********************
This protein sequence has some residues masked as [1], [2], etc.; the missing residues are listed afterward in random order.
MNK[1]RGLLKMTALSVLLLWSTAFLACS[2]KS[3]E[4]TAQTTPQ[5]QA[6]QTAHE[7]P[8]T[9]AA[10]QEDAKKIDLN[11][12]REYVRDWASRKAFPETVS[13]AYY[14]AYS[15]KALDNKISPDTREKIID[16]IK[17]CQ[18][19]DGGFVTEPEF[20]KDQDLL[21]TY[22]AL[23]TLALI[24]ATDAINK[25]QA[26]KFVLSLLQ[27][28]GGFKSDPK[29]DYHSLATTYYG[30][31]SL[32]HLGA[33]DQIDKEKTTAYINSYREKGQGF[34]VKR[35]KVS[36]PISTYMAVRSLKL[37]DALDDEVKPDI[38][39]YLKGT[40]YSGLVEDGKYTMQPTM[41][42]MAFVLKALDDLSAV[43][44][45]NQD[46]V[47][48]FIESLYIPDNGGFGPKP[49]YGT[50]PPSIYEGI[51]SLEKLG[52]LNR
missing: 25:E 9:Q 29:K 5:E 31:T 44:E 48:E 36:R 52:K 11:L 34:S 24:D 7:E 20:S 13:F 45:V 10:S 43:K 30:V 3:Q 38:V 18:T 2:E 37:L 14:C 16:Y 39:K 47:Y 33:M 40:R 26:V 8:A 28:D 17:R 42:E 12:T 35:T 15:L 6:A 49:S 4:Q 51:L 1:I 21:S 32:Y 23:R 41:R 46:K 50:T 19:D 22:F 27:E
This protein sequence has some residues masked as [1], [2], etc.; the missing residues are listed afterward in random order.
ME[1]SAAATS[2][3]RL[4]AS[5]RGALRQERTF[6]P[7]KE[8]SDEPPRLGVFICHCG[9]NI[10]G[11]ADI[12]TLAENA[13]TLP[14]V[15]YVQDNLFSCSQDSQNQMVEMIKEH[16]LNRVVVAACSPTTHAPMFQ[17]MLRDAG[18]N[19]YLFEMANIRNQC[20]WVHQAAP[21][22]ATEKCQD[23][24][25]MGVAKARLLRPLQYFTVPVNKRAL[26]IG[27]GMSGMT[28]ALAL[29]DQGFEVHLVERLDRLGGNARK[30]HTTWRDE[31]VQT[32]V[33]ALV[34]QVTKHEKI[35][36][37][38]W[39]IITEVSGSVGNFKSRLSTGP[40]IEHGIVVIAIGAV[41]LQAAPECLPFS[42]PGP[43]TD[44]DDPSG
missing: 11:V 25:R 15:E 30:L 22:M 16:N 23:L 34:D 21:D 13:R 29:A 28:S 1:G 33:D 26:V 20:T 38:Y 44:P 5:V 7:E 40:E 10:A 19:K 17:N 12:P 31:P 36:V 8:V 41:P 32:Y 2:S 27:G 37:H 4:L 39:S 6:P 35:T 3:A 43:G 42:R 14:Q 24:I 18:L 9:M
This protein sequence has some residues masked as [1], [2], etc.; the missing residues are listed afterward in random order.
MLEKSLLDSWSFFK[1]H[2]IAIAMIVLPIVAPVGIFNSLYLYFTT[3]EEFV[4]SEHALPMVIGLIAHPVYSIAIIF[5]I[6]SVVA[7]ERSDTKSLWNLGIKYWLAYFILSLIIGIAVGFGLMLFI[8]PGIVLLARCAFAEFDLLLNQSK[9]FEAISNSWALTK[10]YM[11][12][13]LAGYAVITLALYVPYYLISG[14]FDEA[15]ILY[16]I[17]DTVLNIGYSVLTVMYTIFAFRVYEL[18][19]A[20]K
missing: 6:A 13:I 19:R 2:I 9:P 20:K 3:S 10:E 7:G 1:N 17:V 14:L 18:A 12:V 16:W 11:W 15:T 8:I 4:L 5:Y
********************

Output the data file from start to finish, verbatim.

This protein sequence has some residues masked as [1], [2], etc.; the missing residues are listed afterward in random order.
MNK[1]RGLLKMTALSVLLLWSTAFLACS[2]KS[3]E[4]TAQTTPQ[5]QA[6]QTAHE[7]P[8]T[9]AA[10]QEDAKKIDLN[11][12]REYVRDWASRKAFPETVS[13]AYY[14]AYS[15]KALDNKISPDTREKIID[16]IK[17]CQ[18][19]DGGFVTEPEF[20]KDQDLL[21]TY[22]AL[23]TLALI[24]ATDAINK[25]QA[26]KFVLSLLQ[27][28]GGFKSDPK[29]DYHSLATTYYG[30][31]SL[32]HLGA[33]DQIDKEKTTAYINSYREKGQGF[34]VKR[35]KVS[36]PISTYMAVRSLKL[37]DALDDEVKPDI[38][39]YLKGT[40]YSGLVEDGKYTMQPTM[41][42]MAFVLKALDDLSAV[43][44][45]NQD[46]V[47][48]FIESLYIPDNGGFGPKP[49]YGT[50]PPSIYEGI[51]SLEKLG[52]LNR
missing: 25:E 9:Q 29:K 5:E 31:T 44:E 48:E 36:R 52:K 11:L 34:S 24:D 7:E 20:S 13:F 45:V 10:S 43:K 30:V 3:Q 38:V 18:T 2:E 37:L 14:C 16:Y 39:K 47:Y 33:M 40:R 26:V 8:A 28:D 17:R 42:E 12:T 35:T 15:L 6:A 49:S 4:Q 51:L 1:I 21:S 32:Y 23:R 41:R 46:K 50:T 19:D 22:F 27:E
This protein sequence has some residues masked as [1], [2], etc.; the missing residues are listed afterward in random order.
ME[1]SAAATS[2][3]RL[4]AS[5]RGALRQERTF[6]P[7]KE[8]SDEPPRLGVFICHCG[9]NI[10]G[11]ADI[12]TLAENA[13]TLP[14]V[15]YVQDNLFSCSQDSQNQMVEMIKEH[16]LNRVVVAACSPTTHAPMFQ[17]MLRDAG[18]N[19]YLFEMANIRNQC[20]WVHQAAP[21][22]ATEKCQD[23][24][25]MGVAKARLLRPLQYFTVPVNKRAL[26]IG[27]GMSGMT[28]ALAL[29]DQGFEVHLVERLDRLGGNARK[30]HTTWRDE[31]VQT[32]V[33]ALV[34]QVTKHEKI[35][36][37][38]W[39]IITEVSGSVGNFKSRLSTGP[40]IEHGIVVIAIGAV[41]LQAAPECLPFS[42]PGP[43]TD[44]DDPSG
missing: 11:V 25:R 15:E 30:L 22:M 16:N 23:L 34:D 21:D 13:R 29:A 28:S 1:G 33:D 26:V 20:T 38:Y 44:P 5:V 7:E 40:E 10:A 19:K 17:N 12:P 31:P 36:V 8:V 41:P 32:Y 2:S 27:G 37:H 4:L 39:S 6:P 35:T 3:A 43:G 42:R 14:Q 24:I 18:L 9:M
This protein sequence has some residues masked as [1], [2], etc.; the missing residues are listed afterward in random order.
MLEKSLLDSWSFFK[1]H[2]IAIAMIVLPIVAPVGIFNSLYLYFTT[3]EEFV[4]SEHALPMVIGLIAHPVYSIAIIF[5]I[6]SVVA[7]ERSDTKSLWNLGIKYWLAYFILSLIIGIAVGFGLMLFI[8]PGIVLLARCAFAEFDLLLNQSK[9]FEAISNSWALTK[10]YM[11][12][13]LAGYAVITLALYVPYYLISG[14]FDEA[15]ILY[16]I[17]DTVLNIGYSVLTVMYTIFAFRVYEL[18][19]A[20]K
missing: 6:A 13:I 19:R 2:I 9:P 20:K 3:S 10:E 7:G 1:N 17:V 14:L 18:A 12:V 16:W 11:W 15:T 8:I 4:L 5:Y